The Decision of Nike Does Not Mean that Golf is Dead

All around the sports talk/blog landscape, I hear people saying that Nike’s decision to stop making golf equipment, means that the sport is in the decline. This common opinion is inaccurate. For one, the game of golf presents great longevity. While it has its issues (expensive cost, elitist persona, time consuming) and it may struggle to bring in young players, it has a cycle. It is arguably the only sport (except tennis) that can be played at a very high level by older people. Once people start working and making money, they tend to flock to golf and are hooked by it (and frustrated). This cycle of picking up the sport of golf, should not cease anytime soon. And on to the argument how about without Tiger, nobody watches golf. Yes, Tiger puts golf into the common sport conversation, and everybody would love for him to return. However, the narrative that nobody watches golf without him playing is simply untrue. Last month, Golf Channel received the most viewers in a month that they have ever had, and their viewing numbers have steadily increased since the beginning of 2016 (all without Tiger in the picture). Let’s move on to the position that Golf doesn’t have any stars anymore. What better way to evaluate this then by looking at social media (and the social presence of some of golf’s biggest “stars”). At just the tender age of 23, Jordan Spieth has 1.4 million followers on Twitter. On the same platform, Rickie Fowler has 1.25 mil, Bubba Watson has 1.7 mil, and Rory Mcilroy has just over 3 million followers. Let’s compare this to baseball. How are baseball’s biggest stars? Mike Trout, Clayton Kershaw, Bryce Harper, Jake Arrieta, Miguel Cabrera? Respectively on Twitter they have: 1.97 mil, 319k, 655k, 264k and 788k followers. Chill out a bit on saying that common people don’t know or care about golfers in the non-Tiger Woods era. Lastly, I will focus on Nike’s decision to stop making golf equipment. I don’t think that this is a big deal, and it will actually lead to the viewer seeing more players rocking Nike gear on Sundays. The common golfer really didn’t use nike clubs or equipment, as people tend to use equipment made by golf specific companies (Taylormade, Titleist, Cobra, etc). However the common golfer does frequently wear Nike apparel (hats, shoes, shirts, etc). I think this decision speaks more to the fact that Nike has seen how successful Under Armour has been in the golf space while dealing 100% with apparel. They hit the jackpot with Jordan Speith, and have invested in up and coming golfers such as Gary Woodland and Matthew Fitzpatrick. I believe Nike will have more success in attracting new clients (in addition to Rory Mcilroy, Brooks Koepka, Tony Finau, etc) because of the fact that they can make a pitch in which they can allow perspective golfers to use whichever clubs they want (non-Nike). This new flexibility does not mean that the popularity of golf will fall off of a cliff. Golf is going nowhere.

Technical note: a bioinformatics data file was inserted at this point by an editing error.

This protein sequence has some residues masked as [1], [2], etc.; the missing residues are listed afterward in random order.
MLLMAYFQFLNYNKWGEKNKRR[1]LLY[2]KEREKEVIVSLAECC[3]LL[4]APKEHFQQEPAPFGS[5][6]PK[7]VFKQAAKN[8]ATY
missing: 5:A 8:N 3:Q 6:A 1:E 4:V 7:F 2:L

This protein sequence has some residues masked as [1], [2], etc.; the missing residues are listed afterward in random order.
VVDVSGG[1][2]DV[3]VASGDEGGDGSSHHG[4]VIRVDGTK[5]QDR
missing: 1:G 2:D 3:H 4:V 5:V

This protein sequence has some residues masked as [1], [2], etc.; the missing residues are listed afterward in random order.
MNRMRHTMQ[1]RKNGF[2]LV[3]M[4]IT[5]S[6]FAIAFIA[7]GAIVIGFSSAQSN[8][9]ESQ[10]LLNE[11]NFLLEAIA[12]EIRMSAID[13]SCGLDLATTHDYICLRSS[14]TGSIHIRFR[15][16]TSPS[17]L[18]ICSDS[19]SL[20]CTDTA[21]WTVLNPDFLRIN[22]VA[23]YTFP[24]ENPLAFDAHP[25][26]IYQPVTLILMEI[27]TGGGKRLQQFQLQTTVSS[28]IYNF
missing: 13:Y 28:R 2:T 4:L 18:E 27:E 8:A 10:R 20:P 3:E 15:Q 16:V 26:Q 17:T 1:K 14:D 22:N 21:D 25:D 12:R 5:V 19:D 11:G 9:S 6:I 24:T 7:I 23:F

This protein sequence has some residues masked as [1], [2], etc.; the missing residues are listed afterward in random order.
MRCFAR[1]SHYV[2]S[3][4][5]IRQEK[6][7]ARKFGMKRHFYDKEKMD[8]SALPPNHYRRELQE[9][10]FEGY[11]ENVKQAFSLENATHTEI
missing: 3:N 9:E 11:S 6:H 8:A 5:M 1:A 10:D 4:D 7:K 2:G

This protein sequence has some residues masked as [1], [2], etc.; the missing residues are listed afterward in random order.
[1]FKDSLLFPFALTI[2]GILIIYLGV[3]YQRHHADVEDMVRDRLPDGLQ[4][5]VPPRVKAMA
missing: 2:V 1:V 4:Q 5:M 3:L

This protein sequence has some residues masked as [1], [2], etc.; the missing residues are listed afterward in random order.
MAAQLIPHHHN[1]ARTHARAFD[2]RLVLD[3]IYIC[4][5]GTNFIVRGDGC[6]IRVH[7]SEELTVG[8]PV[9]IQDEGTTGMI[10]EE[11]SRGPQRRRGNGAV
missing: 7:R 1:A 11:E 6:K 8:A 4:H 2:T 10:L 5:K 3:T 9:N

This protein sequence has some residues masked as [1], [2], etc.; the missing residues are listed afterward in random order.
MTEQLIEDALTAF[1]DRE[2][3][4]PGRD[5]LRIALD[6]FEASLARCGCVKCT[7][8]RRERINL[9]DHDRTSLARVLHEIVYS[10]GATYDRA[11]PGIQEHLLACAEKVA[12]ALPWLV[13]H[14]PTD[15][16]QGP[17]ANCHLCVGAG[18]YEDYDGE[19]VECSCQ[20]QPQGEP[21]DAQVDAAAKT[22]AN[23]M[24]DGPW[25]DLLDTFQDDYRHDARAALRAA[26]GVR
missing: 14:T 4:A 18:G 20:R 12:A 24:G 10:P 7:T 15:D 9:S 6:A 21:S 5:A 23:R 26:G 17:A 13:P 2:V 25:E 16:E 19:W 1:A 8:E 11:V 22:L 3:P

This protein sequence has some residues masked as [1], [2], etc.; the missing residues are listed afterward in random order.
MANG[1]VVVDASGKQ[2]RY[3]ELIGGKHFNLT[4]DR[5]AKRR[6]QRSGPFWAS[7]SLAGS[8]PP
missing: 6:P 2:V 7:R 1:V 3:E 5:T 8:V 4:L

p19

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